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Maximize Performance; Q&A with Team ST Coach Shawn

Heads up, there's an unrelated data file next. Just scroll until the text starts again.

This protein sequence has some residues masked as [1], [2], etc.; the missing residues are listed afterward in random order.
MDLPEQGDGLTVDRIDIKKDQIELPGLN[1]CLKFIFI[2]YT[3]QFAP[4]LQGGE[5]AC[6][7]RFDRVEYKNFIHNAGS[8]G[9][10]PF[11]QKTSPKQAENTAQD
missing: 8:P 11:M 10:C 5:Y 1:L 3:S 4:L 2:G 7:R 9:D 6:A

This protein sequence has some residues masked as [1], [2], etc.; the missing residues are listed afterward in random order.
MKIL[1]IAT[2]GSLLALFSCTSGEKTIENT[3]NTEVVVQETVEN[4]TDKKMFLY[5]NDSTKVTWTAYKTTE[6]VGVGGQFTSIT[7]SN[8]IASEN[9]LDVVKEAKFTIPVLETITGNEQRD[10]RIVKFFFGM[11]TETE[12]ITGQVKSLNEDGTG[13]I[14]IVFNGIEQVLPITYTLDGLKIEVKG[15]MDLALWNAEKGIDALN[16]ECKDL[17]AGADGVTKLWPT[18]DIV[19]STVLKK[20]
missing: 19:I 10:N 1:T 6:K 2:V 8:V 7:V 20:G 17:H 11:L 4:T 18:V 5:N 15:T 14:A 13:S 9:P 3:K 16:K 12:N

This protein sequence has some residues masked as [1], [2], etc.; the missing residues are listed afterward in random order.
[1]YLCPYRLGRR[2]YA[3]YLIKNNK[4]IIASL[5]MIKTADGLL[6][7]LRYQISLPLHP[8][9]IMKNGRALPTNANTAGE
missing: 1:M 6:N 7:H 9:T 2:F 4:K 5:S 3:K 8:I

Sanderson Performance’s Coach Shawn; founder of Team ST, sits down with Specialtactics.com to talk workouts and maximizing performance. 1)    What were your primary goals when developing Team ST? When developing Team ST I first looked at what the requirements to graduate selection are and why so many applicants were unable to make it. I then compared that against my own experience and what I thought were the limiting factors that made selection more difficult. In the end it came to one of two things: 1- Mindset, most guys that didn’t make it decided, at some point, that this job wasn’t for them and they quit. The fact of the matter is, they were right, and there is nothing I can do or say to anyone that will change their perspective when they are confronted with that level of stress, other than take it in a little at a time and eventually you’ll be done. 2- Injury, those that did not quit, either washed out due to an acute injury, or developed a sustained injury from overtraining that lead to a failure to train (FTT). This is typically not due to a lack of fitness. Everyone that made it to this point successfully completed the PAST, some of them actually already met or exceeded grad standards before they even started. How is this possible? They trained to the test, in a low threat environment, and never built the foundation to survive the 10 weeks leading up to the test. Skipping crucial elements leads to failure. This is what drove my primary goals, which are: –  Attack limiting factors that cause trainees to fail –  Build a foundation in athleticism that will translate to efficient movement, both biomechanically and neurologically – Build resiliency and reduce risk of injury from the volume achieved during selection – Provide a “team like” setting for candidates to start holding each other and themselves accountable, because NO ONE graduates on their own.   2) The market is flooded with free and premiere workout programs.  How is Team ST programming unique and why have athletes chosen Team ST over the competition? At the end of the day, you get what you pay for; there are some decent free programs and some great premier programs. However, what I have found is that the majority of “pre-selection” programs are limited to a 6-12 week canned training plan and are composed of high volume work similar to what the candidate will see at selection. This sounds like it makes perfect sense; however, the issue arises when the athlete hits a plateau or sustains an overtraining injury and falls behind in their fitness levels. Even worse, if this is the only training they do prior to showing up at selection, they typically already have an ailment that is bothering them or they are to a point where 10 more weeks of high volume training will break them, literally. Additionally, there typically isn’t any kind of team atmosphere with these unless guys have a local network and they are able to run the same programs together. Team ST solves these problems by providing programming specifically designed to build a foundation that will aid them in withstanding the rigors of selection.  Additionally, the programming is constantly changing in order to prevent plateaus or regressions in performance. Finally, Team ST is truly a worldwide “team.” We have members from all over the world who are sharing their performance on the team leaderboard, discussing nutrition protocols and recovery techniques, and asking whatever questions they can think of regarding the team or training concepts. All of this is happening within the training app. The feedback that I have received so far, is that guys are feeling stronger, healthier and are having less complaints of chronic pain than when they were following other programs.   3) Who is Team ST designed for?  Is Team ST tailored for the athlete preparing for the PAST or for the athlete attempting to meet selection grad standards? Team ST is designed far anyone who wants to maximize there performance and increase there chances of surviving selection. We typically conduct the PAST  (or the operators PT test for phase 2 candidates) through the various training cycles. We won’t test the grad standards here as they aren’t applicable to building the athletes capabilities. If you have a strong foundation, you will keep up with the progression just fine throughout selection. Because of this, I can say with confidence, that an athlete who conducts consistent training with Team ST for at least 20-24 weeks will have a significant advantage physiologically than someone who simply builds up to a 6 mile run, 4K meter swim and high rep body weight calisthenics. As I stated earlier, I have seen guys enter with grad standard numbers and not graduate[…]